Here is Tracy talking to us about GladRags, running a positive and empowering venture and her inspiring relationship with Brenda Mallory, from whom she bought GladRags.
My mother always told me I should become a business owner, I guess she was right!
My name is Tracy Puhl. I live in Portland, Oregon, USA where I’m the owner of a sustainable menstrual product company called GladRags. GladRags was founded in 1993 by Brenda Mallory. Inspired by the cloth diapers she was using with her infant daughter, GladRags began as a home-based business and has now grown to a company that serves women all over the country (and even the world!)
A series of happy “accidents” led me to work at Glad Rags.
I was providing job support for adults with disabilities who were performing packaging work for GladRags. I got to know the company and fell in love with the products. Later, when I was ready to make a career change, there just happened to be an opening at GladRags! The rest is history. 🙂
Curiosity and a desire to reduce my environmental impact led me to make the switch.
I had heard a little bit about cloth pads and menstrual cups, but didn’t have much experience with them. My first reusables were some homemade cloth pads a friend gave me. Next, I tried sea sponge tampons, then GladRags cloth pads, then a Moon Cup! Now, I’m more grateful for the comfort than anything else. Disposables were so uncomfortable, but I didn’t even realize it until I had switched!
I started with just a handful of pads and some sea sponge tampons and used disposables when I ran out. I pretty quickly got tired of disposable pads and tampons when I had these better options, so that inspired me to stock up more quickly. I’ve never regretted making the switch—I only wish I had done so earlier. I feel like my experience with my period in high school would have been so much better if I had been using GladRags then.
Buying the company that I worked for seemed like a great idea at the time, and continues to be..
I had been an employee at GladRags for about two years when the founder decided she was ready to sell the company and focus on her art career. Not wanting to lose my job or see the company be absorbed by a competitor, I decided to figure out how I could take over. Once I make my mind up to do something, I’m really focused on making it happen! I think I made the decision to buy GladRags, and then just over a month later we were signing papers.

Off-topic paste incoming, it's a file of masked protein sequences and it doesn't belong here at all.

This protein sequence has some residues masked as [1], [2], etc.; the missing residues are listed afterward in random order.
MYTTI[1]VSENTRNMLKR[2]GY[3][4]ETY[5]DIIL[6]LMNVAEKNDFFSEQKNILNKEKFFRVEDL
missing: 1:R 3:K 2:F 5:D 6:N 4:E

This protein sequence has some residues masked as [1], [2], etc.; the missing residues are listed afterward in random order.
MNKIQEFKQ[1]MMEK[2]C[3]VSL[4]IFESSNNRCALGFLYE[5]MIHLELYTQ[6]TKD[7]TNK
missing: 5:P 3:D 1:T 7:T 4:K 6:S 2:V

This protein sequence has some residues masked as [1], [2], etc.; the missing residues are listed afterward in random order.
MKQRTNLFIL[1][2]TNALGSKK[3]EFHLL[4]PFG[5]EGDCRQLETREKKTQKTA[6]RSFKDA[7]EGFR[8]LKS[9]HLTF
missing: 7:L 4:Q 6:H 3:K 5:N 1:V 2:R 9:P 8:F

My relationship with Brenda, is very unique. When we were negotiating terms of the sale of the company, we often met up together (against the wishes of our well-intentioned lawyers) to hammer out details. We just as often were checking to make sure the deal was fair for the other person as we were for ourselves. I think the fact that we both wanted the best for each other helped us come to an agreement that has served as well.
This is definitely a different way of doing business—most acquisitions of companies are all about getting as much as you can for yourself, not looking out for the other person’s interests. Fortunately, Brenda and I have a lot more respect for each other than that! And we genuinely like each other as people. We always make sure to meet up on the anniversary of the sale and toast to our various successes. If we can, we’ll meet up once or twice during the year to catch up, too.
I think we’ve stayed true to our roots, but are excited about growing Glad Rags to the next level.
Brenda is very busy with her art career these days (check her out: brendamallory.com) but has always been available to me as a resource if I need it. After 18 years of running the company, she’s deserving of a break though! 🙂
The company values have stayed true to their roots—the respect for people and planet, the dedication to improving women’s menstrual cycles, and the integrity of the company are a big part of what drew me to GladRags in the first place.
I think our vision is the biggest thing that has changed. With a fresh set of eyes (and plenty of new enthusiasm), I have bigger dreams than ever for GladRags!
The average woman in the U.S uses between 12,000 to 16,000 disposable menstrual products in her lifetime.
That’s a huge amount of waste going to landfills (or washing up on beaches). Not to mention the ongoing manufacturing impact of creating, packaging, and transporting all of these disposable products.